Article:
Employee’s Bombarded With Information

 

It got me really thinking as I was reading this book, is how these two concepts can really be applied to Workers’ Compensation, particularly in the communication and the messaging to our employees. Because the reality is that employees today are just bombarded with information on a day-to-day basis of things that they need to understand, and a lot of times need to put into action. The other reality is that Workers’ Compensation for employees that are not injured, it’s just not that high of a priority. When they become injured it does become a high priority, and then that information that you are giving them needs to be extraordinarily high quality and extraordinarily simple. My recommendation is to have you take a look at your messaging of what you want your employees to do at the time of injury, whether you’re giving them a wallet card, you have posters on the walls at your organization in the shop, or maybe it’s even signs within your trucks. How simple is that information? What information can be taken away to improve the quality of that messaging?

 

 

Injury Triage

 

My recommendation here is to work with an injury triage provider, that you can get an 800 number to call that they can talk to a medical professional 24 hours a day. Then the only message that they really need to remember in the midst of all this overwhelm of information is that any time you have an injury, no matter how minor, just go ahead and call that number and we’ll take care of you from there.

 

Again, I’m Michael Stack with Amaxx. If you’re watching this video somewhere other than reduceyourworkerscomp.com, go ahead and go to that website and sign up to receive a lot more free information about how to control your Workers’ Comp costs. To take it one step further, I’d love for you to join me on my next live stream training. Go ahead and go to workerscompclub.com/livestreamtraining. Remember, your success in Workers’ Compensation is defined by your integrity. This’ll be great.

 

 

For additional information on workers’ compensation cost containment best practices, register as a guest for our next live stream training.

 

Author Michael Stack, Principal, COMPClub, Amaxx LLC. He is an expert in workers compensation cost containment systems and helps employers reduce their work comp costs by 20% to 50%.  He works as a consultant to large and mid-market clients, is co-author of Your Ultimate Guide To Mastering Workers Comp Costs, a comprehensive step-by-step manual of cost containment strategies based on hands-on field experience, and is founder of COMPClub, an exclusive member training program on workers compensation cost containment best practices. Through these platforms he is in the trenches on a working together with clients to implement and define best practices, which allows him to continuously be at the forefront of innovation and thought leadership in workers’ compensation cost containment.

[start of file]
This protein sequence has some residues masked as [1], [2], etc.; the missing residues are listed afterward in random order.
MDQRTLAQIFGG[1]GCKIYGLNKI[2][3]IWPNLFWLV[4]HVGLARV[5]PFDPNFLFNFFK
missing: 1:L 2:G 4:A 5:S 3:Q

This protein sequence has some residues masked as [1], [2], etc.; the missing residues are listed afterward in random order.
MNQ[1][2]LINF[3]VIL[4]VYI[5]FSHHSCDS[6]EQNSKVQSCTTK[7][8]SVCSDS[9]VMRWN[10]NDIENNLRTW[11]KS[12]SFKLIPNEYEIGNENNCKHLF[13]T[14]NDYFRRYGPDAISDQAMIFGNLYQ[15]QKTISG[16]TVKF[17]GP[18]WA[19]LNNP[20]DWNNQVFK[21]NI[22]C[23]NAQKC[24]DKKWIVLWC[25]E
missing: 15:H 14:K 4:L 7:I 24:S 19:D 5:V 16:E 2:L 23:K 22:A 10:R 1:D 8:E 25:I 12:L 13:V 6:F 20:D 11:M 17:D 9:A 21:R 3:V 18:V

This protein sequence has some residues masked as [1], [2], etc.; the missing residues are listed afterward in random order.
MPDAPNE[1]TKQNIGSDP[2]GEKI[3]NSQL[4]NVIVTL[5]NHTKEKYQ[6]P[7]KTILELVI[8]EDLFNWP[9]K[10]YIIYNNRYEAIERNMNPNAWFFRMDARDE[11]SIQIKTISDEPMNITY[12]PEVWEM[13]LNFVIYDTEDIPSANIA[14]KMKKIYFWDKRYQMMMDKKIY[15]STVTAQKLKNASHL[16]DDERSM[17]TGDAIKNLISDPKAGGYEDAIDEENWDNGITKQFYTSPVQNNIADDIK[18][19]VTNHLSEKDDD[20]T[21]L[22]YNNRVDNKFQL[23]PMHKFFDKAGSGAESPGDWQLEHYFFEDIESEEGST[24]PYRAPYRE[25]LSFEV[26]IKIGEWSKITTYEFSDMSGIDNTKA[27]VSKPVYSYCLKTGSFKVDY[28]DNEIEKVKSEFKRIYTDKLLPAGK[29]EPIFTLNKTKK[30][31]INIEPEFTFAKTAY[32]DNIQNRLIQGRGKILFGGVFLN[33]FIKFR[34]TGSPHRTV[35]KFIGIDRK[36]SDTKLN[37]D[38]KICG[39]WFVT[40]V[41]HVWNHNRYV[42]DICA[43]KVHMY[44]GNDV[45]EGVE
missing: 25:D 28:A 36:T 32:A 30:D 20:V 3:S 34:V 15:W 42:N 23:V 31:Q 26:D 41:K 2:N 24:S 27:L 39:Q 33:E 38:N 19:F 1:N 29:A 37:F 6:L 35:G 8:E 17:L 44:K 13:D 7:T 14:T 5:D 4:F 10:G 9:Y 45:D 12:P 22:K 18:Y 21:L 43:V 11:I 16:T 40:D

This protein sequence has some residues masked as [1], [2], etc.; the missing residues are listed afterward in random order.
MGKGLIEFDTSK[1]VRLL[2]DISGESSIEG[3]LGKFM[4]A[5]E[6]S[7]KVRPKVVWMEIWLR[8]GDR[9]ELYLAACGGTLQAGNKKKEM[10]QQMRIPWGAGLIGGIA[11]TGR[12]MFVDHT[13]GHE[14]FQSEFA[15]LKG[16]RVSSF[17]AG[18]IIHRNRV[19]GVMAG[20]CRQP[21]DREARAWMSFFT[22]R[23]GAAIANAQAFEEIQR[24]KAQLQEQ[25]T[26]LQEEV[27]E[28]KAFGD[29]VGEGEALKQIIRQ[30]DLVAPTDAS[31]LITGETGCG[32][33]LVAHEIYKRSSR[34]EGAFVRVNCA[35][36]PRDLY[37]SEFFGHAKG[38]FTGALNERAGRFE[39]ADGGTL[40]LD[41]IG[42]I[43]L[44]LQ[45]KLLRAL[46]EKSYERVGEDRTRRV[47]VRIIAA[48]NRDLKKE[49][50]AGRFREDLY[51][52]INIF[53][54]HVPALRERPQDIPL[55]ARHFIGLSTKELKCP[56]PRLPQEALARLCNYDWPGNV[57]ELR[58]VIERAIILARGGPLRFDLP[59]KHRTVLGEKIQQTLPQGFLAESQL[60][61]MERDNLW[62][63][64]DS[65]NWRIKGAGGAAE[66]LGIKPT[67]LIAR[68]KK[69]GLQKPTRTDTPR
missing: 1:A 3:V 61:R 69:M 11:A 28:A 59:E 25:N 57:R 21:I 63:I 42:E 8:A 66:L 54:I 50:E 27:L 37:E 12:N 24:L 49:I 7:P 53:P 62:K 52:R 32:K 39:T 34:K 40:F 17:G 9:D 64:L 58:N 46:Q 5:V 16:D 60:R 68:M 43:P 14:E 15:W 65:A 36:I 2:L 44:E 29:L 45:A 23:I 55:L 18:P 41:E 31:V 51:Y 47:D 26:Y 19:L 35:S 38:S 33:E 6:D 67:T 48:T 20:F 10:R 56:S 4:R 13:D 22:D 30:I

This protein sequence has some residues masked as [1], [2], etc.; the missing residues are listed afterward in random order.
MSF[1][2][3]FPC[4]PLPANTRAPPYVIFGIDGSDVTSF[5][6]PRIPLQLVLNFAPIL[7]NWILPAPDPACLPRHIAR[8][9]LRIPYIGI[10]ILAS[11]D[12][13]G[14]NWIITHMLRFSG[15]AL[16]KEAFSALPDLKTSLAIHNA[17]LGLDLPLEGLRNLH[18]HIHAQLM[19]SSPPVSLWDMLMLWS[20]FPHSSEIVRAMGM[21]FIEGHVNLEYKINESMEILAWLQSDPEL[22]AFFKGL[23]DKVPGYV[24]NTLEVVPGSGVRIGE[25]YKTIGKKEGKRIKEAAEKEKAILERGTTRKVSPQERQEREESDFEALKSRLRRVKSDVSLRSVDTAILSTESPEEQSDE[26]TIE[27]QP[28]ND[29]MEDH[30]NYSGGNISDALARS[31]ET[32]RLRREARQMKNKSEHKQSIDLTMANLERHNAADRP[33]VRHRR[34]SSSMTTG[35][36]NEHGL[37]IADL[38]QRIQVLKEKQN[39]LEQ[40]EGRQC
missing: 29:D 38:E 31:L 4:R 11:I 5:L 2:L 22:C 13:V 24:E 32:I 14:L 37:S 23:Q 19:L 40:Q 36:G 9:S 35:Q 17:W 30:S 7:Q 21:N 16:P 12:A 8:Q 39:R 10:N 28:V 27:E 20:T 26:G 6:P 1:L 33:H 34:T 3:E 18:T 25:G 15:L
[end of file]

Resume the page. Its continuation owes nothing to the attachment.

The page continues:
Contact: mstack@reduceyourworkerscomp.com.

Workers’ Comp Roundup Blog: http://blog.reduceyourworkerscomp.com/

 

 

©2016 Amaxx LLC. All rights reserved under International Copyright Law.

 

Do not use this information without independent verification. All state laws vary. You should consult with your insurance broker, attorney, or qualified professional.

Say NO to “No Work” Doctor Diagnosis in Workers Comp Claims

The treating physician is the “gatekeeper” to return to work.  An important part of transitional work programs is getting the injured employees’ treating physicians to agree to their patients’ participation.

 

  • The first step is to obtain an agreement from the treating physician not to prescribe “no work” for the employee without first discussing the matter with the employer. An injured employee may be able to function in a transitional work capacity much sooner if the employer is an active participant in the decision making process.

 

  • Secondly, employers should ensure their medical advisors or physician consultants remain in regular contact with all treating physicians. The company doctor should receive periodic reports on the patient’s progress, as well as proactively communicate with the treating physician transitional work job descriptions. The treating physician can determine if the patient is able to perform the tasks listed in the description, as well as whether the employee can work in any capacity.

 

Transitional work programs are common at employer work-sites. However, the simple existence of a transitional duty program does not mean it’s operating with maximum effectiveness or efficiency.

 

Employers who take a more active role in coordinating the activities of the injured employee and the treating physician will generate the expectation that the employee will return to work in some capacity within a specified period of time. This will result in shorter and less costly workers’ compensation claims costs.

 

 

For additional information on workers’ compensation cost containment best practices, register as a guest for our next live stream training.

 

Author Michael Stack, Principal, COMPClub, Amaxx LLC. He is an expert in workers compensation cost containment systems and helps employers reduce their work comp costs by 20% to 50%.  He works as a consultant to large and mid-market clients, is co-author of Your Ultimate Guide To Mastering Workers Comp Costs, a comprehensive step-by-step manual of cost containment strategies based on hands-on field experience, and is founder of COMPClub, an exclusive member training program on workers compensation cost containment best practices. Through these platforms he is in the trenches on a working together with clients to implement and define best practices, which allows him to continuously be at the forefront of innovation and thought leadership in workers’ compensation cost containment.

Contact: mstack@reduceyourworkerscomp.com.

Workers’ Comp Roundup Blog: http://blog.reduceyourworkerscomp.com/

 

 

©2016 Amaxx LLC. All rights reserved under International Copyright Law.

 

Do not use this information without independent verification. All state laws vary. You should consult with your insurance broker, attorney, or qualified professional.